Kuljani

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Kuljani
Куљани
Crvka Svete Petke u Kuljanima.jpg
Coordinates: 44°50′50″N 17°11′52″E / 44.84722°N 17.19778°E / 44.84722; 17.19778Coordinates: 44°50′50″N 17°11′52″E / 44.84722°N 17.19778°E / 44.84722; 17.19778
Country  Bosnia and Herzegovina
Republic  Republika Srpska
Municipality Banja Luka
Population
 • Total 3,742
Time zone CET (UTC+1)
 • Summer (DST) CEST (UTC+2)
Area code(s) +387 51

Kuljani (Cyrillic: Куљани) in the municipality of Banja Luka, Republika Srpska, Bosnia and Herzegovina.[1] It lies about 10 km north from the city on the left side of the river Vrbas.

History[edit]

This settlement was known for its catholic population through the last few centuries. Most of the population moved to Croatia during the last civil war in Yugoslavia (1992-1995). After the war this small village started to expand. A large number of new residents were Serbian refugees who found a new place for living after they had lost their old homes during the war. The village began to grow and soon became a suburban part of Banja Luka City.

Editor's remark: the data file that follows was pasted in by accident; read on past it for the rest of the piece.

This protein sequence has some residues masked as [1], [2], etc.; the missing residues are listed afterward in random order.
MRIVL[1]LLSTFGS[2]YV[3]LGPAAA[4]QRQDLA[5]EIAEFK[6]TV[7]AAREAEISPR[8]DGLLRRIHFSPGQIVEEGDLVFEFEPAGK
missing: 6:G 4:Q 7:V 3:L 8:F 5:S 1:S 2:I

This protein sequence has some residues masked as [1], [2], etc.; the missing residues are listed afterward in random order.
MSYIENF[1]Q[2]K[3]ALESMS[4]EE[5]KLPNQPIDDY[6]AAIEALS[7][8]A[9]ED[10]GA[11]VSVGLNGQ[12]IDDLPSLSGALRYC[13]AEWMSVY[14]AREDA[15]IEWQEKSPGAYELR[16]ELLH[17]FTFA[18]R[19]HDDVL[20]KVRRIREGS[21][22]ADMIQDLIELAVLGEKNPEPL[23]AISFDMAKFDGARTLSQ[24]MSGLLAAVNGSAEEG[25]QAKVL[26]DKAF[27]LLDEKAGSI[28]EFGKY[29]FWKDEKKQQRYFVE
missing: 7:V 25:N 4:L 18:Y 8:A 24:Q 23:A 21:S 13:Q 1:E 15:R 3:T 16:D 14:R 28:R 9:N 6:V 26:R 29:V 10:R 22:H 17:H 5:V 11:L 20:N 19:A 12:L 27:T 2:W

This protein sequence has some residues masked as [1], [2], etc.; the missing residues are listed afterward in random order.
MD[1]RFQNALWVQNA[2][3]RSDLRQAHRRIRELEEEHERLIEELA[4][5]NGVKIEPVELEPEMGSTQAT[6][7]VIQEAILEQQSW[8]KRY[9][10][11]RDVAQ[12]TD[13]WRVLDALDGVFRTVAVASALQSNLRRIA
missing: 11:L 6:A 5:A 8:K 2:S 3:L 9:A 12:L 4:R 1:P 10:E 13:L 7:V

Public infrastructure[edit]

The road infrastructure is still in very bad shape since there is no budget investment planned. As of 2010, there is a post office in operation and a medical ambulance is in planning to be opened. The old public school is also still operational.

Population[edit]

National census 1991 1981 1971
Croats 773 (64,04%) 760 (68,03%) 736 (85,28%)
Serbs 283 (23,44%) 222 (19,87%) 93 (10,77%)
Muslim [2] 3 (0,24%) 0 0
Yugoslavs 73 (6,04%) 101 (9,04%) 0
rest and unknown 75 (6,21%) 34 (3,04%) 34 (3,93%)
Altogether 1.207 1.117 863

In 2008 the maximal estimated population counted 3,742.[3] There is also a small group of Slovenians in the village.

Trivia[edit]

A local proverb goes Culjani - selo ljepše od Pariza (Kuljani - this village is more beautiful than Paris)[4]

Notes and references[edit]

  1. ^ Official results from the book: Ethnic composition of Bosnia-Herzegovina population, by municipalities and settlements, 1991. census, Zavod za statistiku Bosne i Hercegovine - Bilten no.234, Sarajevo 1991.
  2. ^ Muslims are today known as Bosniaks.
  3. ^ "Урбанистички завод Републике Српске, УРБАНИСТИЧКИ ПЛАН БАЊАЛУКЕ 2008-2020" (in Serbian). May 2009. 
  4. ^ Aleksandar Đurić, ca. 1998.